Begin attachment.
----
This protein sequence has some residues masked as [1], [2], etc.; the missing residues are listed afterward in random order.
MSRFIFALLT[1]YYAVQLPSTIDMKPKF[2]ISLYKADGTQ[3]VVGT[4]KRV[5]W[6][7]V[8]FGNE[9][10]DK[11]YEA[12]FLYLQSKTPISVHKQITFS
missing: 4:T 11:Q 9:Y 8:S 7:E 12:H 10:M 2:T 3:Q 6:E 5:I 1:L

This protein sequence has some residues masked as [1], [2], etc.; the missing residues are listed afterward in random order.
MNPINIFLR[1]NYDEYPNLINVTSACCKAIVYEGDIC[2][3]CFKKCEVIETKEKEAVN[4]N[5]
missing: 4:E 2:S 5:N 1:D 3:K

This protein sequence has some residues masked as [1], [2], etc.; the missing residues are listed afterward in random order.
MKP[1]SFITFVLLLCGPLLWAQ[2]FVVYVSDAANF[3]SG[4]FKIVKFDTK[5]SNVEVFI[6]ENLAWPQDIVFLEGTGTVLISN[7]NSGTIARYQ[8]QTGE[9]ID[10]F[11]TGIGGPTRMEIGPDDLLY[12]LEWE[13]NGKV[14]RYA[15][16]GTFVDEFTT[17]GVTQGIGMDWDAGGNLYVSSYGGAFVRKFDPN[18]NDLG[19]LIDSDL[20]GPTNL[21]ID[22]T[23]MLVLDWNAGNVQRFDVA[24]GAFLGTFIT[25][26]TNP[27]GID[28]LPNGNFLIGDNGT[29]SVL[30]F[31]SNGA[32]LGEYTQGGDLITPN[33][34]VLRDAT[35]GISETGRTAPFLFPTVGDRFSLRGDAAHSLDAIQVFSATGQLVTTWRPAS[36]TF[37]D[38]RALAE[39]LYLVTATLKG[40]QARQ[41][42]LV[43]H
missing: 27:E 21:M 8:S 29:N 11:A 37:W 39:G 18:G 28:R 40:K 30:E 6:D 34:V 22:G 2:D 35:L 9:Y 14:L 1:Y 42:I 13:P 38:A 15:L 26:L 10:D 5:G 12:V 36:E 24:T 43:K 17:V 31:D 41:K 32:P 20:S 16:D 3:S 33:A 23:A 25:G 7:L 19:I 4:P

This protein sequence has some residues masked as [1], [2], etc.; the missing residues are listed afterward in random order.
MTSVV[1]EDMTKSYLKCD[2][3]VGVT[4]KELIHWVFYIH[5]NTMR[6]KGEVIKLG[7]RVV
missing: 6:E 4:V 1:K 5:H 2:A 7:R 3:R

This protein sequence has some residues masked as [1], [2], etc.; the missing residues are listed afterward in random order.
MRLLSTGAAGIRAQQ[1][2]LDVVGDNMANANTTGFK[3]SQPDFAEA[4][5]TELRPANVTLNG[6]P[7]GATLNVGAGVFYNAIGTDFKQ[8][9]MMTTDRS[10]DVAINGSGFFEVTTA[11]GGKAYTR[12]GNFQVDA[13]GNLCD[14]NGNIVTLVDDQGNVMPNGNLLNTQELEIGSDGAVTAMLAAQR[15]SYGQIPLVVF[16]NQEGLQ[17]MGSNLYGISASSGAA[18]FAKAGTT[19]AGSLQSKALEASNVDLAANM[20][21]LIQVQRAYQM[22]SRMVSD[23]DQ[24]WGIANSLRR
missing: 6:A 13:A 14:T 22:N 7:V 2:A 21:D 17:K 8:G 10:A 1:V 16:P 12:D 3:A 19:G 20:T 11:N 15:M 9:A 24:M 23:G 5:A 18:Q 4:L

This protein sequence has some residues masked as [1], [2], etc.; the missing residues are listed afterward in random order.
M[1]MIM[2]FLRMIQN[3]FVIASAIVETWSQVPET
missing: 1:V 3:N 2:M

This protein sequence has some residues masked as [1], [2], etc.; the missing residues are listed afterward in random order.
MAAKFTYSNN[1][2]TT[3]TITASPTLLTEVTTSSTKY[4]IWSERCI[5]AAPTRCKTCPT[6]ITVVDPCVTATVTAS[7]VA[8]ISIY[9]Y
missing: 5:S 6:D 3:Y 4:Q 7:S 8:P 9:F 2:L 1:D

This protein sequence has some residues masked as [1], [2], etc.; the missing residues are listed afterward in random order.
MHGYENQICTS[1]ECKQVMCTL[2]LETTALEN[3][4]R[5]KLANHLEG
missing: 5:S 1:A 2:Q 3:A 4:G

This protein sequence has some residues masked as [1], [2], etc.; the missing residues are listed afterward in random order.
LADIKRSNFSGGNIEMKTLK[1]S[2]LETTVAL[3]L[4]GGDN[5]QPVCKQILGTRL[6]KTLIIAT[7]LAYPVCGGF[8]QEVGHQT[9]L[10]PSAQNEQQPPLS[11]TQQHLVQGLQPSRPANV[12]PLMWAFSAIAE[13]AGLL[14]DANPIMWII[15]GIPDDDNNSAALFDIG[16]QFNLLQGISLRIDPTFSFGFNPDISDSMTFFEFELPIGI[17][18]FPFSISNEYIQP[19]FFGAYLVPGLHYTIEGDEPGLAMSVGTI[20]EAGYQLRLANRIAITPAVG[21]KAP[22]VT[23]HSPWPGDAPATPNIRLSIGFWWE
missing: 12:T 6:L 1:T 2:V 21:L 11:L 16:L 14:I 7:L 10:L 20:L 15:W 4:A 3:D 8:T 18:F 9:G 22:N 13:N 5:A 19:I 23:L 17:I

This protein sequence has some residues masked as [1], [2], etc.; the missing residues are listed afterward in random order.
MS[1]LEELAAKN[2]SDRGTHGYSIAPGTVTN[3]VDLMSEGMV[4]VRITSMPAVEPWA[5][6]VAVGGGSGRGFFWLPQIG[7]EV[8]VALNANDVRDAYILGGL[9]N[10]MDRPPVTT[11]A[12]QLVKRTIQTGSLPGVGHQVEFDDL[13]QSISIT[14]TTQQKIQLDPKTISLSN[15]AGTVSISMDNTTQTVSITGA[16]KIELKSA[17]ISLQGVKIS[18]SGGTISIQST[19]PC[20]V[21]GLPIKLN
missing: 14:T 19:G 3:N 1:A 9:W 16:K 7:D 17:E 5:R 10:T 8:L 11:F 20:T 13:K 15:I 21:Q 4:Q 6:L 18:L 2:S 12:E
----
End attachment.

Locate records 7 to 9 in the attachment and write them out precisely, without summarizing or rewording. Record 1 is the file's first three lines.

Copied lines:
This protein sequence has some residues masked as [1], [2], etc.; the missing residues are listed afterward in random order.
MAAKFTYSNN[1][2]TT[3]TITASPTLLTEVTTSSTKY[4]IWSERCI[5]AAPTRCKTCPT[6]ITVVDPCVTATVTAS[7]VA[8]ISIY[9]Y
missing: 5:S 6:D 3:Y 4:Q 7:S 8:P 9:F 2:L 1:D

This protein sequence has some residues masked as [1], [2], etc.; the missing residues are listed afterward in random order.
MHGYENQICTS[1]ECKQVMCTL[2]LETTALEN[3][4]R[5]KLANHLEG
missing: 5:S 1:A 2:Q 3:A 4:G

This protein sequence has some residues masked as [1], [2], etc.; the missing residues are listed afterward in random order.
LADIKRSNFSGGNIEMKTLK[1]S[2]LETTVAL[3]L[4]GGDN[5]QPVCKQILGTRL[6]KTLIIAT[7]LAYPVCGGF[8]QEVGHQT[9]L[10]PSAQNEQQPPLS[11]TQQHLVQGLQPSRPANV[12]PLMWAFSAIAE[13]AGLL[14]DANPIMWII[15]GIPDDDNNSAALFDIG[16]QFNLLQGISLRIDPTFSFGFNPDISDSMTFFEFELPIGI[17][18]FPFSISNEYIQP[19]FFGAYLVPGLHYTIEGDEPGLAMSVGTI[20]EAGYQLRLANRIAITPAVG[21]KAP[22]VT[23]HSPWPGDAPATPNIRLSIGFWWE
missing: 12:T 6:L 1:T 2:V 21:L 11:L 16:L 14:I 7:L 10:L 20:L 15:W 4:A 3:D 8:T 18:F 9:G 22:N 13:N 5:A 19:I 23:L 17:I